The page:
p97 Variables are storing references to the computer memory locations.
"""Variables as references
When you assign a value to a variable, you are creating that value
in computer memory, and store a reference to it
When you assign new value to a, reference to a doesn't affect b

a = 42; b = a; a = 100

assert a == 100
assert b == 42

print('Tests passed')


When you copy a list, you are copying the list (because lists are mutable).
""" References are different with lists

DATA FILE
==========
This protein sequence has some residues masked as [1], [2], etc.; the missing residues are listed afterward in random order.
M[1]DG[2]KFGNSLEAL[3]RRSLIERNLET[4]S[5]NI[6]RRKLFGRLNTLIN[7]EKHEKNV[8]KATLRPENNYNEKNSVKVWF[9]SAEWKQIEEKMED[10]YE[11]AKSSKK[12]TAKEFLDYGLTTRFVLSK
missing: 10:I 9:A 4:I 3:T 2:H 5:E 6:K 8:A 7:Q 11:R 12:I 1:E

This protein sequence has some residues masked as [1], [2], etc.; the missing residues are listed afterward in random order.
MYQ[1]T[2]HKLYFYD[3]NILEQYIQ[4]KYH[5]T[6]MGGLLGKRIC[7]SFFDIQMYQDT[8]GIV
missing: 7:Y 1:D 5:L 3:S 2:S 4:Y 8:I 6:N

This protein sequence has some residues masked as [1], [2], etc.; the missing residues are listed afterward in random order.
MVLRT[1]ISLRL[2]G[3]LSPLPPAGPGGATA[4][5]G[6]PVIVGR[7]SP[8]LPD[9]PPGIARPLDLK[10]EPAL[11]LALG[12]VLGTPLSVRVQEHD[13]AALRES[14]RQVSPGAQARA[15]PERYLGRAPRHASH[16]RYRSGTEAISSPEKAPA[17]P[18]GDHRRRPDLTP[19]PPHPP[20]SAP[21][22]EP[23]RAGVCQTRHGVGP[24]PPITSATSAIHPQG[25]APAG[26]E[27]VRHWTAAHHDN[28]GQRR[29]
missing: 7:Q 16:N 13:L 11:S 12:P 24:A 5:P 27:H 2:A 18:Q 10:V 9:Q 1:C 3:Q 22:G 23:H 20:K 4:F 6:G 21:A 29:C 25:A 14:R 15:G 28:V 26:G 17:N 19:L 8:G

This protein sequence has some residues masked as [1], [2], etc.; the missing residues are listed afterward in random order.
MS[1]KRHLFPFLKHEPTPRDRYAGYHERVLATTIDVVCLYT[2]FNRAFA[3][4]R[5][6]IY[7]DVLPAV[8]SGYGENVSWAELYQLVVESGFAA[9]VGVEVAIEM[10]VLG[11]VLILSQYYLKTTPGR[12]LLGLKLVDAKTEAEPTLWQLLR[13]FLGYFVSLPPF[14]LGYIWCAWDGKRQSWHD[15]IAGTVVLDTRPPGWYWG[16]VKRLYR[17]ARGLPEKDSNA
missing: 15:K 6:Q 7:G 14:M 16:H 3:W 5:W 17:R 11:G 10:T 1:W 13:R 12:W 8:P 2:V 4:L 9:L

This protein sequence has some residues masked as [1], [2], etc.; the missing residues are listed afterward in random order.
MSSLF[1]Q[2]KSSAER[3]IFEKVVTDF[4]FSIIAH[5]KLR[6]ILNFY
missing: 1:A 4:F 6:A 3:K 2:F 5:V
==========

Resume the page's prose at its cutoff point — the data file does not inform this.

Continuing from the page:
Lists are mutable
Even the code touches only A list ...
both A and B are changed!
Values stored in A and B both refer to the same list

A = [1, 2, 3]; B = A; A[1] = 'x'

assert A == [1, 'x', 3]
assert B == [1, 'x', 3]

print('Test passed')


p100 Python makes automatic garbage collection.
"""Python's automatic garbage collection
Delete any values not being referred to by any variables
Manual memory management in other programming languages ...
is a common source of bugs.
The getrefcount function returns the number of references

import sys

a = 'somevalue'
assert sys.getrefcount(a) == 4
assert sys.getrefcount('somevalue') == 4

b = a; c = b
assert sys.getrefcount(a) == 6

del a; del b; del c
assert sys.getrefcount('somevalue') == 3 # Look Here

print('Tests passed')

Last update: 117 days ago